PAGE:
Ken Burns is our great explainer, television's finest illustrator. He's a filmmaker who gives us what we But where is context and commentary from critics and historians like, say , Jewly Hight or Holly But in Country Music , Burns goes wide, not deep; it's rare for any musical excerpt to last more than

Ken Burns ’ ‘ Country Music ’ will appeal to more than just the diehards. “ Country Music ,” the latest opus from documentary- maker Ken Burns , is barely under way when Dolly Parton Haggard is one of the few artists who appears in every episode of the film , dispensing some of the most insightful

Amazing. What sites should people interested in country music visit?

"You're going to go to mecca [the Grand Ole Opry in Nashville]. It accidentally became the place where country music was happening, which was originally to the horror of the Nashville elite, because they were the Athens of the Midwest. They didn’t have any intention of welcoming hillbillies.

If you’re a student of the music, you'd also want to visit Bristol — where down the center line of Main Street, one side is in Tennessee, the other is in Virginia. It was there [in 1927] that record producer Ralph Peer recorded the Carter family and Jimmie Rodgers over a couple of days, the most important thing for Hill Country music. They represent a tension that runs to not just American music, but American life and politics and culture, which is the tension between Saturday night and Sunday morning. The Carters represent the virtues of family and mother and home and the church, and Jimmie Rodgers represents the saloon and messing up. But you can't really have Saturday night without a Sunday morning. And vice-versa."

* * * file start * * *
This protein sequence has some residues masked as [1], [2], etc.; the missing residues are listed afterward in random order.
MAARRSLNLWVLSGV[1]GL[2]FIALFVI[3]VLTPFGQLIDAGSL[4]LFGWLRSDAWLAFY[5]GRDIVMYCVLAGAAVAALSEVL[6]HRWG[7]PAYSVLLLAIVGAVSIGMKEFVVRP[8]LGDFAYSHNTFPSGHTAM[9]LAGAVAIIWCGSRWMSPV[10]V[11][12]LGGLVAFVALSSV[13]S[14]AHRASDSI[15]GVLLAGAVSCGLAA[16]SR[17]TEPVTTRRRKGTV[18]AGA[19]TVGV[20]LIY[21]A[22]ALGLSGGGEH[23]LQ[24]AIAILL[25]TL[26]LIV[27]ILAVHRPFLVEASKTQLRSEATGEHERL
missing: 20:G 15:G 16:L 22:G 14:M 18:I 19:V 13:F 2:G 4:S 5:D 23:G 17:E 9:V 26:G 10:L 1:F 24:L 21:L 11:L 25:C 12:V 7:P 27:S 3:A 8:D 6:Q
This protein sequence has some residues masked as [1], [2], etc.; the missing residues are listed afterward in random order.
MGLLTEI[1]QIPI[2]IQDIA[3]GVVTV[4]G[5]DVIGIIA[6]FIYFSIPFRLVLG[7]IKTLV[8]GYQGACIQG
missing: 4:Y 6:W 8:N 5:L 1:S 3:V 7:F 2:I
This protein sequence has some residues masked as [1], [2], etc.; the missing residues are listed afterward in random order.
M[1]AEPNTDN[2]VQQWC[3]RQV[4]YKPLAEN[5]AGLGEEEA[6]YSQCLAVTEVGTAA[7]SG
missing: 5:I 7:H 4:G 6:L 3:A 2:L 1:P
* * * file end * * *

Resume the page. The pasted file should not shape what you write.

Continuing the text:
This interview has been edited and condensed for clarity.

Read More

Michigan boy suffers second degree burns in 'fire challenge' .
"I just want everybody to know that these challenges, or whatever they're watching on YouTube, is not worth your risking your life," said Tabitha Cleary, the boy's mother.A 12-year-old Michigan boy is recovering from second degree burns after being set ablaze in what is being described as a social media challenge.

—   Share news in the SOC. Networks

Topical videos:

usr: 1
This is interesting!